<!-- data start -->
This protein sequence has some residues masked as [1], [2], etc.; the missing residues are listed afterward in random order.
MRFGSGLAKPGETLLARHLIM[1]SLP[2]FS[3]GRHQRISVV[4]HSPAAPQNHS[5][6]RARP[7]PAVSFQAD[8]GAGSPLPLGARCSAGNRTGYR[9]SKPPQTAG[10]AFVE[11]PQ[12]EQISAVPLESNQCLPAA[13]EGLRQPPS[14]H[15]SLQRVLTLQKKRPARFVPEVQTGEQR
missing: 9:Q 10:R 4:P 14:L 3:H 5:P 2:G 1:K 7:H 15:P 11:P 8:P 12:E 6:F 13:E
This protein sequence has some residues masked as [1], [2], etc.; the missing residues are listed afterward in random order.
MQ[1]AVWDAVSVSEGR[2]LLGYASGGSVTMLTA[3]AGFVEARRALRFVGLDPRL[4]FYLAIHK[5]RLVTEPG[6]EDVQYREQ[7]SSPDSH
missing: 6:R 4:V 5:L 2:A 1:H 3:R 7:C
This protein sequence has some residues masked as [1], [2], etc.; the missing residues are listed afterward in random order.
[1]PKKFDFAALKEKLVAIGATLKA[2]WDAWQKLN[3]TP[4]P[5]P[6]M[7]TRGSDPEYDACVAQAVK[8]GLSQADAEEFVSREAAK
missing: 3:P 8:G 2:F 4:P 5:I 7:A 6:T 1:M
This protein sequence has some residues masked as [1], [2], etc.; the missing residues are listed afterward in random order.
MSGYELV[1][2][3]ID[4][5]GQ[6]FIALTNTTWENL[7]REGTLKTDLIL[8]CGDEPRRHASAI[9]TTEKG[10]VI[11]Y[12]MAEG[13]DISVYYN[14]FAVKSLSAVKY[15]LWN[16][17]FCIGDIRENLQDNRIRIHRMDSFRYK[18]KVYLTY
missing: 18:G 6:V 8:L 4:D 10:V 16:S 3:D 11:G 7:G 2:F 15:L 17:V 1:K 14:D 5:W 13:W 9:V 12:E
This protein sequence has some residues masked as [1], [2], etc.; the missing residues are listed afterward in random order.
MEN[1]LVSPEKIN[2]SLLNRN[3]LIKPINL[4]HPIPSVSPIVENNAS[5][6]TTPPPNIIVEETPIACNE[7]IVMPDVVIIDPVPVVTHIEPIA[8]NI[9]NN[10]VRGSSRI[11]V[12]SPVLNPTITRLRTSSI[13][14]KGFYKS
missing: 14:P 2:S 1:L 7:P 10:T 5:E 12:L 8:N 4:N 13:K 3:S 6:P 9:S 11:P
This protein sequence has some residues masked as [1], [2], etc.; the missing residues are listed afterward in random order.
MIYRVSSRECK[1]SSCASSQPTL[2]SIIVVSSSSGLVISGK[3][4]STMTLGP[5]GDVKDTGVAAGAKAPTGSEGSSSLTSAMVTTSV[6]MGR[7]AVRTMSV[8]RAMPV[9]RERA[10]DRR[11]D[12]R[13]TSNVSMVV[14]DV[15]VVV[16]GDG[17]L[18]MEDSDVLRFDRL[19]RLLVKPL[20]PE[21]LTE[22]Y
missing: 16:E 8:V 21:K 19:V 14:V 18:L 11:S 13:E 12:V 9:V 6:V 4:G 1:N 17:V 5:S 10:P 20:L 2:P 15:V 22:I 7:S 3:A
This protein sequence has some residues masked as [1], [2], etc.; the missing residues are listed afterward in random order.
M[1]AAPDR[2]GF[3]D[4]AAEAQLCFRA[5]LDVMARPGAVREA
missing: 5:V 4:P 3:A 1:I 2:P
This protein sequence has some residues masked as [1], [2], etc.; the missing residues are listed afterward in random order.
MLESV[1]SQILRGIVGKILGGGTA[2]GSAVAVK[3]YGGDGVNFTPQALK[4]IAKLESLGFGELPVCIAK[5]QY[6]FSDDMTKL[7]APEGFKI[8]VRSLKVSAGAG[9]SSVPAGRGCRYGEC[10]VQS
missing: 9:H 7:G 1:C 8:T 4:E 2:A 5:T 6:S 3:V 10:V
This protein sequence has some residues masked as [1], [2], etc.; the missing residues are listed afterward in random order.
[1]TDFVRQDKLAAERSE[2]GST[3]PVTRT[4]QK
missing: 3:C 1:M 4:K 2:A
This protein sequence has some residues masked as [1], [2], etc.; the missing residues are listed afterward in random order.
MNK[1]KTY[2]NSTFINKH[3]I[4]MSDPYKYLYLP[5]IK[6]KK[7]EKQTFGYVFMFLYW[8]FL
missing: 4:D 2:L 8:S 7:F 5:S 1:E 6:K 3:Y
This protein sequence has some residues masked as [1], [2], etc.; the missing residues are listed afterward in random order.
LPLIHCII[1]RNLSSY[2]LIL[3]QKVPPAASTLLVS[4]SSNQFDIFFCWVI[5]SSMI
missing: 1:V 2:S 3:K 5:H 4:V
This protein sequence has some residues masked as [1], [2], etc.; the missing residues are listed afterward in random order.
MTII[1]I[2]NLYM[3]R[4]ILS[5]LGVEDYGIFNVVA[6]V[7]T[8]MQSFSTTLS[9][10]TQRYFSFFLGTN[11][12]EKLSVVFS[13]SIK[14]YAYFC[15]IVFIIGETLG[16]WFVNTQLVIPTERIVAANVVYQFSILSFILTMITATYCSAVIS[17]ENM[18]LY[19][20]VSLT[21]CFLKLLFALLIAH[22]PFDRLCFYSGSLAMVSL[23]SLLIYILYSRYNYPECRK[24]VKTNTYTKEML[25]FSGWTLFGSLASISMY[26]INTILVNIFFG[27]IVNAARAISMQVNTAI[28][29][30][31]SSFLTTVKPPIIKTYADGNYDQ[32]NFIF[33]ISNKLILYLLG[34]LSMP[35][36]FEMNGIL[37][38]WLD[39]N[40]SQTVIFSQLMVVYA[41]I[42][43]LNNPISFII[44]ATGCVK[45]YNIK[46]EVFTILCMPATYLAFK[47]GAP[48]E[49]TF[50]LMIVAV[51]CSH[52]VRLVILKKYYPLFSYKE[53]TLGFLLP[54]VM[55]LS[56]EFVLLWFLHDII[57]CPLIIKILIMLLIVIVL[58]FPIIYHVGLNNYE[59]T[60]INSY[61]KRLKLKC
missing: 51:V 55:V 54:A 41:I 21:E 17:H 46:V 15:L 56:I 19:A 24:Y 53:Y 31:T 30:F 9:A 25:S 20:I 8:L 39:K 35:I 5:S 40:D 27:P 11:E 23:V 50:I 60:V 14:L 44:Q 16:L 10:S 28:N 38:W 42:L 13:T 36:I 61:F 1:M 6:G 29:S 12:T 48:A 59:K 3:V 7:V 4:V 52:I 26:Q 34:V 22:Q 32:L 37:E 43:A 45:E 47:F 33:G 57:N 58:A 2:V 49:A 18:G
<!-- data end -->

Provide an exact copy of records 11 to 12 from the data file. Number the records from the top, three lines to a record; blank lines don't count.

This protein sequence has some residues masked as [1], [2], etc.; the missing residues are listed afterward in random order.
LPLIHCII[1]RNLSSY[2]LIL[3]QKVPPAASTLLVS[4]SSNQFDIFFCWVI[5]SSMI
missing: 1:V 2:S 3:K 5:H 4:V
This protein sequence has some residues masked as [1], [2], etc.; the missing residues are listed afterward in random order.
MTII[1]I[2]NLYM[3]R[4]ILS[5]LGVEDYGIFNVVA[6]V[7]T[8]MQSFSTTLS[9][10]TQRYFSFFLGTN[11][12]EKLSVVFS[13]SIK[14]YAYFC[15]IVFIIGETLG[16]WFVNTQLVIPTERIVAANVVYQFSILSFILTMITATYCSAVIS[17]ENM[18]LY[19][20]VSLT[21]CFLKLLFALLIAH[22]PFDRLCFYSGSLAMVSL[23]SLLIYILYSRYNYPECRK[24]VKTNTYTKEML[25]FSGWTLFGSLASISMY[26]INTILVNIFFG[27]IVNAARAISMQVNTAI[28][29][30][31]SSFLTTVKPPIIKTYADGNYDQ[32]NFIF[33]ISNKLILYLLG[34]LSMP[35][36]FEMNGIL[37][38]WLD[39]N[40]SQTVIFSQLMVVYA[41]I[42][43]LNNPISFII[44]ATGCVK[45]YNIK[46]EVFTILCMPATYLAFK[47]GAP[48]E[49]TF[50]LMIVAV[51]CSH[52]VRLVILKKYYPLFSYKE[53]TLGFLLP[54]VM[55]LS[56]EFVLLWFLHDII[57]CPLIIKILIMLLIVIVL[58]FPIIYHVGLNNYE[59]T[60]INSY[61]KRLKLKC
missing: 51:V 55:V 54:A 41:I 21:E 17:H 46:V 15:L 56:I 19:A 24:Y 53:Y 31:T 30:F 9:A 25:S 20:I 8:L 39:K 35:I 5:S 40:D 27:P 11:E 23:V 50:I 60:V 14:L 44:Q 16:L 10:S 28:N 38:W 42:L 13:T 36:I 61:F 1:M 6:G 29:S 12:T 48:A 59:K 3:V 7:V 4:V 52:I 26:Q 34:V 22:Q 32:L 37:E 43:A 45:E 47:F 33:G 57:N 58:A 2:V 49:A 18:G